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Rotational traction of soccer football shoes on a hybrid reinforced turf system and natural grass

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posted on 2022-06-03, 00:19 authored by Athol ThompsonAthol Thompson, C Bleakley, W Holmes, E Hodge, D Paul, JW Wannop

Traction between a football shoe and the playing surface influences a players’ ability to perform football-specific movements. Too little traction means a player might slip. Too much traction is thought to increase the risk of injury due to foot fixation on the turf. Rotational traction is linked to increased injury risk in football. Elite football is increasingly played on hybrid reinforced natural grass playing surfaces. Our aim is to assess the magnitude of rotational traction of one new hybrid turf system and compare that to a natural grass (control) surface. Nine different Football shoes from three outsole groups (artificial grass, firm ground, soft ground) were loaded onto a portable shoe-surface traction machine to collect rotational traction data on two different playing surfaces (1. Natural Rye grass, 2. A hybrid reinforced turf system) at a single testing session. Peak rotational traction was significantly different across different shoe models (F = 379.8, df = 8, p < 0.0001) and shoe outsole groups (F = 387.4, df = 2, p <.0001). No significant difference was found between the natural grass surface and the hybrid reinforced turf system after considering the minimal detectable change (MDC) of the traction device. Wide-ranging differences in peak rotational traction were found across different individual soccer shoes and outsole groups. The Adidas Nemesis (AG) showed the lowest traction and the Nike Vision (SG) shoe had the highest traction (MD 28.7 N.m; 95% CIs 26.4–30.9; p < 0.0001). The artificial grass (AG) group showed the lowest traction values while the soft ground (SG) group the highest. This objective shoe-surface traction data can help with more informed footwear choices for football played on this type of hybrid playing surface to minimize the risk of lower extremity injury.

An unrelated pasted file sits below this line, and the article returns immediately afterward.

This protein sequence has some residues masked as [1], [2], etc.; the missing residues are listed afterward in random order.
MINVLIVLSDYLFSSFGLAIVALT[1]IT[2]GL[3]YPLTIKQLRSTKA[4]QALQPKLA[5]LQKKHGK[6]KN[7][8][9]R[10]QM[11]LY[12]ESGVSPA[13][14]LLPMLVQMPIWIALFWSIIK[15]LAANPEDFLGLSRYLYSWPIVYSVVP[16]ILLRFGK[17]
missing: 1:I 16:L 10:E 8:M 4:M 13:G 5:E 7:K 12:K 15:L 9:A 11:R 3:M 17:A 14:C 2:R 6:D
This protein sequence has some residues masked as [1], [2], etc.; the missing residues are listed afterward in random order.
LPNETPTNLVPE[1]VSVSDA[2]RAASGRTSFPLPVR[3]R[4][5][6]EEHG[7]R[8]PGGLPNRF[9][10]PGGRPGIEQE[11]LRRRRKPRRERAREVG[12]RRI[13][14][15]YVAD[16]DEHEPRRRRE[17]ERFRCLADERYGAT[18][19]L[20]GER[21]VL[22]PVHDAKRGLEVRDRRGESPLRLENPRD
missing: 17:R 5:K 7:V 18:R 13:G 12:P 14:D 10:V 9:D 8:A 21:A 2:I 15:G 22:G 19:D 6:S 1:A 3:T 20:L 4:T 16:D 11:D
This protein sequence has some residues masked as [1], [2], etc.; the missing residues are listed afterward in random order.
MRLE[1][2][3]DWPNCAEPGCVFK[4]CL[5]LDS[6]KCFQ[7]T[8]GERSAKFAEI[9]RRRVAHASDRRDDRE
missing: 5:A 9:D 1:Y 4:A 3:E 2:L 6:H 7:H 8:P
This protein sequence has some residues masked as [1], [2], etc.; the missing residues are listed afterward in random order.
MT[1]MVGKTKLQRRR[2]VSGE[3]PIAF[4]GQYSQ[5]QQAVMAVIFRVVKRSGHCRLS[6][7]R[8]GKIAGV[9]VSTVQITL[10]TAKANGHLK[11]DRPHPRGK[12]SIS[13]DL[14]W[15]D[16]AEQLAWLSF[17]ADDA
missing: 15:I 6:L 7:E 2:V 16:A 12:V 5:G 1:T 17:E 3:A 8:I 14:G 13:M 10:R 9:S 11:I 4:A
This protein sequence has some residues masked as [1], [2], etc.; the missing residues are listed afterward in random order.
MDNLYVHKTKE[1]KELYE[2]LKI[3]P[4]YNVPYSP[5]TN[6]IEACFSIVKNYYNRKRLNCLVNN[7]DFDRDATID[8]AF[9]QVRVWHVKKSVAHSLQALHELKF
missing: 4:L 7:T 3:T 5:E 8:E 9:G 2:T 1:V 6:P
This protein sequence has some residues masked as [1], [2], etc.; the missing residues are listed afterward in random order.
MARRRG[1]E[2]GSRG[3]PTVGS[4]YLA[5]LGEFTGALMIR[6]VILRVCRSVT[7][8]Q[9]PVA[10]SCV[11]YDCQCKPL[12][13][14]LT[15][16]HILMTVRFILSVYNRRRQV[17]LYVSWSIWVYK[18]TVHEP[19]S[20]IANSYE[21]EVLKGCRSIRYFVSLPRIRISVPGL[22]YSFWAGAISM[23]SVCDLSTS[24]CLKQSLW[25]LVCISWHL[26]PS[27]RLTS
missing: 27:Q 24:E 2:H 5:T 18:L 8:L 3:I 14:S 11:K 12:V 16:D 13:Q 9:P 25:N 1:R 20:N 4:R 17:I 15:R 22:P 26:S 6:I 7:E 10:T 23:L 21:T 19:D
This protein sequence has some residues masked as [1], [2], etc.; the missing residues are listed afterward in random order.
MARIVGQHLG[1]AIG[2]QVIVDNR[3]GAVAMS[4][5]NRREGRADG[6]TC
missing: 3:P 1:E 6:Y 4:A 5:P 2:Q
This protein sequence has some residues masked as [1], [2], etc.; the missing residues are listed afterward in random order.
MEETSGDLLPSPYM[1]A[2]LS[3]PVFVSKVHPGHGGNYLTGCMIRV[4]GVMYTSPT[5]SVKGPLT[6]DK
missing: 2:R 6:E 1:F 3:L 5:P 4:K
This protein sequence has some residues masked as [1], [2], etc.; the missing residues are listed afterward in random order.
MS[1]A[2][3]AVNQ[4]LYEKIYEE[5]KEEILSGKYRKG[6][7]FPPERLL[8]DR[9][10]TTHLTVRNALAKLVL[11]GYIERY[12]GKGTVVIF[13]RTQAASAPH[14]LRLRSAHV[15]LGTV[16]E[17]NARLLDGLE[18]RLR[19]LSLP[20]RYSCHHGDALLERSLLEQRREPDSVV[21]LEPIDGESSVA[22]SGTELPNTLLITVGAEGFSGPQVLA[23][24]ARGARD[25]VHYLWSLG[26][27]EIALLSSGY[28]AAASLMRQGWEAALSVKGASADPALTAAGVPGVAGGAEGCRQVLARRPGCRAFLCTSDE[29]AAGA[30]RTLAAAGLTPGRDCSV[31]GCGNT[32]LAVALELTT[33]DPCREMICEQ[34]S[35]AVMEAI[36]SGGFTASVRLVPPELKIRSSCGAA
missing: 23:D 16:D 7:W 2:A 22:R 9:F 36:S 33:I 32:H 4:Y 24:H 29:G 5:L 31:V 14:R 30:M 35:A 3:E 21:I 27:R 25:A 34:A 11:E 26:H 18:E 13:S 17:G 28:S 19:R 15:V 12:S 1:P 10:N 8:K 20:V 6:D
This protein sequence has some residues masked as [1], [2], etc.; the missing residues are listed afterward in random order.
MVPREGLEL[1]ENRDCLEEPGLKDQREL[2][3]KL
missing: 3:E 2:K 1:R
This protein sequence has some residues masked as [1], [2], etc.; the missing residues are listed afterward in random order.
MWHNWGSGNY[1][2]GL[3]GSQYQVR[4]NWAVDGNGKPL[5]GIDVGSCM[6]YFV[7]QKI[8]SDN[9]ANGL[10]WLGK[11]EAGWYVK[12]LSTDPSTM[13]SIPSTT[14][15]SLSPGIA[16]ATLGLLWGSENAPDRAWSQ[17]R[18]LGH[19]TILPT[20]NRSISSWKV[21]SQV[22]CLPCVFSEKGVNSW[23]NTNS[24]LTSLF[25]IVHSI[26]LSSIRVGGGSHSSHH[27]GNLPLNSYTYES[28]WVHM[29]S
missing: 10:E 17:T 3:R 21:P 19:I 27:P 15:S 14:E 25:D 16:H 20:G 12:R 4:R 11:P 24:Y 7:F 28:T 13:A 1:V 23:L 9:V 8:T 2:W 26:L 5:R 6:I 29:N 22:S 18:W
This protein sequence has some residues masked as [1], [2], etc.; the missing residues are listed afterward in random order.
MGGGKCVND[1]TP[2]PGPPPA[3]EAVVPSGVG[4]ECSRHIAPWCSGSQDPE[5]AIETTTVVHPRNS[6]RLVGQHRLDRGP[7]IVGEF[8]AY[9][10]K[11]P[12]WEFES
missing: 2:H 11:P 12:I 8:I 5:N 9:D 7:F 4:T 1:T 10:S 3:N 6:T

The open access publication of this article was funded by the Qatar National Library. No other external funding.


Publication Date



Footwear Science





Article Number

ARTN 2038690


12p. (p. 58-69)


Taylor & Francis



Rights Statement

© 2022 The Author(s). Published by Informa UK Limited, trading as Taylor & Francis Group This is an Open Access article distributed under the terms of the Creative Commons Attribution-NonCommercial-NoDerivatives License (, which permits non-commercial re-use, distribution, and reproduction in any medium, provided the original work is properly cited, and is not altered, transformed, or built upon in any way.